"Try to keep your mind (but not your eyes) on the abdomen. You will thereby come to know its rising and falling movements. If these movements are not clear to you in the beginning, then place both hands on the abdomen to feel these rising and falling movements. After a short time the upward movement of exhalation will become clear. Then make a mental note of rising for the upward movement, falling for the downward movement. Your mental note of each movement must be made while it occurs.

From this exercise you learn the actual manner of the upward and downward movements of the abdomen. You are not concerned with the form of the abdomen. What you actually perceive is the bodily sensation of pressure caused by the heaving movement of the abdomen. So do not dwell on the form of the abdomen but proceed with the exercise. For the beginner it is a very effective method of developing the faculties of attention, concentration of mind and insight in contemplation. As practice progresses, the manner of the movements will be clearer. The ability to know each successive occurrence of the mental and physical processes at each of the six sense organs is acquired only when insight contemplation is fully developed. Since you are only a beginner whose attentiveness and power of concentration are still weak, you may find it difficult to keep the mind on each successive rising movement and falling movement as it occurs. In view of this difficulty, you may be inclined to think, 'I just don't know how to keep my mind on each of these movements.' Then simply remember that this is a learning process. The rising and falling movements of the abdomen are always present and therefore there is no need to look for them. Actually it is easy for a beginner to keep his or her mind on these two simple movements.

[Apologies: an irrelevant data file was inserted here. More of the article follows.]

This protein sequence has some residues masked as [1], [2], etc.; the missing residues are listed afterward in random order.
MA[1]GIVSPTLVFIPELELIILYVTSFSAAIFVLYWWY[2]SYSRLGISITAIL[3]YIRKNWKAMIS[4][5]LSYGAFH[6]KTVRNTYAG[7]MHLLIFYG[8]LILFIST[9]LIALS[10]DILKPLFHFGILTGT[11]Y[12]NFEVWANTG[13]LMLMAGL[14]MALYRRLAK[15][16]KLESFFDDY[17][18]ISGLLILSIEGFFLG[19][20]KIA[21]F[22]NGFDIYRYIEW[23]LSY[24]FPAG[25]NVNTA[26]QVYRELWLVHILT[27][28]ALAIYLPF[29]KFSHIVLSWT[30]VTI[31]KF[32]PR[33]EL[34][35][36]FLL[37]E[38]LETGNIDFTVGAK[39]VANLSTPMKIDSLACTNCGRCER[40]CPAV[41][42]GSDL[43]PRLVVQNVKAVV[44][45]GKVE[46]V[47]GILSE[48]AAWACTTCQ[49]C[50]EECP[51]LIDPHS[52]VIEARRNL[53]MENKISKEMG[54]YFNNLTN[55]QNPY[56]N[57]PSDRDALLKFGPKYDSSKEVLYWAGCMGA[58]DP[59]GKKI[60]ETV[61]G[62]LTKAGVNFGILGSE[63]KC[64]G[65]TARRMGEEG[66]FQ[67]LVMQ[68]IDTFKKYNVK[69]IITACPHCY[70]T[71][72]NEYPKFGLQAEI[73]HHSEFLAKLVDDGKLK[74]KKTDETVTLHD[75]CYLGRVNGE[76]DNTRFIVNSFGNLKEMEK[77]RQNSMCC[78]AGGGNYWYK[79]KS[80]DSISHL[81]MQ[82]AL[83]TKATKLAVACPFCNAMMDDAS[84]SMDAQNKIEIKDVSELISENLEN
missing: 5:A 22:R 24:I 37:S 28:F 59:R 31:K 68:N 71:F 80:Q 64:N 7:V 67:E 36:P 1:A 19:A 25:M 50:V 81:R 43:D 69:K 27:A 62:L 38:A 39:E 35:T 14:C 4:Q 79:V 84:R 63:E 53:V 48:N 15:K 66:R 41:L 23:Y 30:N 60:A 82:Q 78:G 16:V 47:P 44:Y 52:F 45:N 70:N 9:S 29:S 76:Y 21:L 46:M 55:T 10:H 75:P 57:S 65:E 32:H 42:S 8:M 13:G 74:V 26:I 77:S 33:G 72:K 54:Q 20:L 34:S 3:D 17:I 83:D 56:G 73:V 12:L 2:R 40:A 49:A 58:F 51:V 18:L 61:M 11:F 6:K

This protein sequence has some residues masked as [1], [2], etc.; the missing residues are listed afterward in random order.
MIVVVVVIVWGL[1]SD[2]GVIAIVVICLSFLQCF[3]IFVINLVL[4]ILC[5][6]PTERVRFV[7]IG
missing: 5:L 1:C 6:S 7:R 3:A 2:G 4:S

Continue with this exercise in full awareness of the abdomen's rising and falling movements. Never verbally repeat the words, rising, falling, and do not think of rising and falling as words. Be aware only of the actual process of the rising and falling movements of the abdomen. Avoid deep or rapid breathing for the purpose of making the abdominal movements more distinct, because this procedure causes fatigue that interferes with the practice. Just be totally aware of the movements of rising and falling as they occur in the course of normal breathing."

The Venerable Mahasi Sayadaw (1904-82), U Sobhana Mahathera, was one of the most eminent meditation masters of modern times and a leader in the contemporary resurgence of Vipassana meditation. He quickly distinguished himself after ordination as a scholar and teacher of the Buddhist scriptures. Placing himself under the guidance of Venerable U Narada Sayadaw and undertaking intensive training in Vipassana meditation, he mastered the technique and went on to popularize vipassana as a systematic practice beneficial for monks and laity alike.

Author Sayadaw, Mahasi
Book Type Trade Paperback
Page Count 176 pp.
Publisher Wisdom Publications 2019
Browse these categories as well: Buddhist Mindfulness Meditation, Theravada Suttas, Southern Buddhism, Noteworthy Releases 2019